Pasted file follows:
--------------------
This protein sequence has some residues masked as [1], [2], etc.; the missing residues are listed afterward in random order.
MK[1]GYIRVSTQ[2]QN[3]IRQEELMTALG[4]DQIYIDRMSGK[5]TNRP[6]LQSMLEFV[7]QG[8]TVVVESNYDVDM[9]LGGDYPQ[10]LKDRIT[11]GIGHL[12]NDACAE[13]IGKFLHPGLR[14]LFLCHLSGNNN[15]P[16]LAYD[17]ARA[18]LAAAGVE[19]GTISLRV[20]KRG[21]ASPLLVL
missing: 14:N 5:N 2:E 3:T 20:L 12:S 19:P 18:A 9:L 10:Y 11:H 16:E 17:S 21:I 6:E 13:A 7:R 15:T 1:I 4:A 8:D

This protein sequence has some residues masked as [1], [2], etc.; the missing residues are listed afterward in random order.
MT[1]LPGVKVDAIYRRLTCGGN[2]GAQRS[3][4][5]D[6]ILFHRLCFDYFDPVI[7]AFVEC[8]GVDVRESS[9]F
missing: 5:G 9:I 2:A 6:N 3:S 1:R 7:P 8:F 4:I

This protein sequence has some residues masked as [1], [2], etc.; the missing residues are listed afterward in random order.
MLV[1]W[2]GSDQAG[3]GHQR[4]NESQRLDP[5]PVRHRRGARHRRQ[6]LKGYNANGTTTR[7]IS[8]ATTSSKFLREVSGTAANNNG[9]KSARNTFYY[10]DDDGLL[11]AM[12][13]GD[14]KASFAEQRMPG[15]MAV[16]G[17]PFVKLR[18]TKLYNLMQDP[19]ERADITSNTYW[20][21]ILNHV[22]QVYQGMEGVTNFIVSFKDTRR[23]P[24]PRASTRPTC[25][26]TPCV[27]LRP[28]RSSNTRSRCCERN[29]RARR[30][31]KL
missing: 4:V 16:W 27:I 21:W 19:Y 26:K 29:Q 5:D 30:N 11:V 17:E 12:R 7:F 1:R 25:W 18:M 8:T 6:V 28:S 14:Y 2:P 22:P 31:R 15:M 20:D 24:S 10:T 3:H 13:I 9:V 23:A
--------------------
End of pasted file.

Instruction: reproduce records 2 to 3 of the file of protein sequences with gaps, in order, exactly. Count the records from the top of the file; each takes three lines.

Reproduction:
This protein sequence has some residues masked as [1], [2], etc.; the missing residues are listed afterward in random order.
MT[1]LPGVKVDAIYRRLTCGGN[2]GAQRS[3][4][5]D[6]ILFHRLCFDYFDPVI[7]AFVEC[8]GVDVRESS[9]F
missing: 5:G 9:I 2:A 6:N 3:S 1:R 7:P 8:F 4:I

This protein sequence has some residues masked as [1], [2], etc.; the missing residues are listed afterward in random order.
MLV[1]W[2]GSDQAG[3]GHQR[4]NESQRLDP[5]PVRHRRGARHRRQ[6]LKGYNANGTTTR[7]IS[8]ATTSSKFLREVSGTAANNNG[9]KSARNTFYY[10]DDDGLL[11]AM[12][13]GD[14]KASFAEQRMPG[15]MAV[16]G[17]PFVKLR[18]TKLYNLMQDP[19]ERADITSNTYW[20][21]ILNHV[22]QVYQGMEGVTNFIVSFKDTRR[23]P[24]PRASTRPTC[25][26]TPCV[27]LRP[28]RSSNTRSRCCERN[29]RARR[30][31]KL
missing: 4:V 16:W 27:I 21:W 19:Y 26:K 29:Q 5:D 30:N 11:V 17:E 12:R 7:F 1:R 25:W 18:M 8:T 6:V 28:S 14:Y 2:P 22:P 31:R 15:M 20:D 24:S 10:T 3:H 13:I 9:V 23:A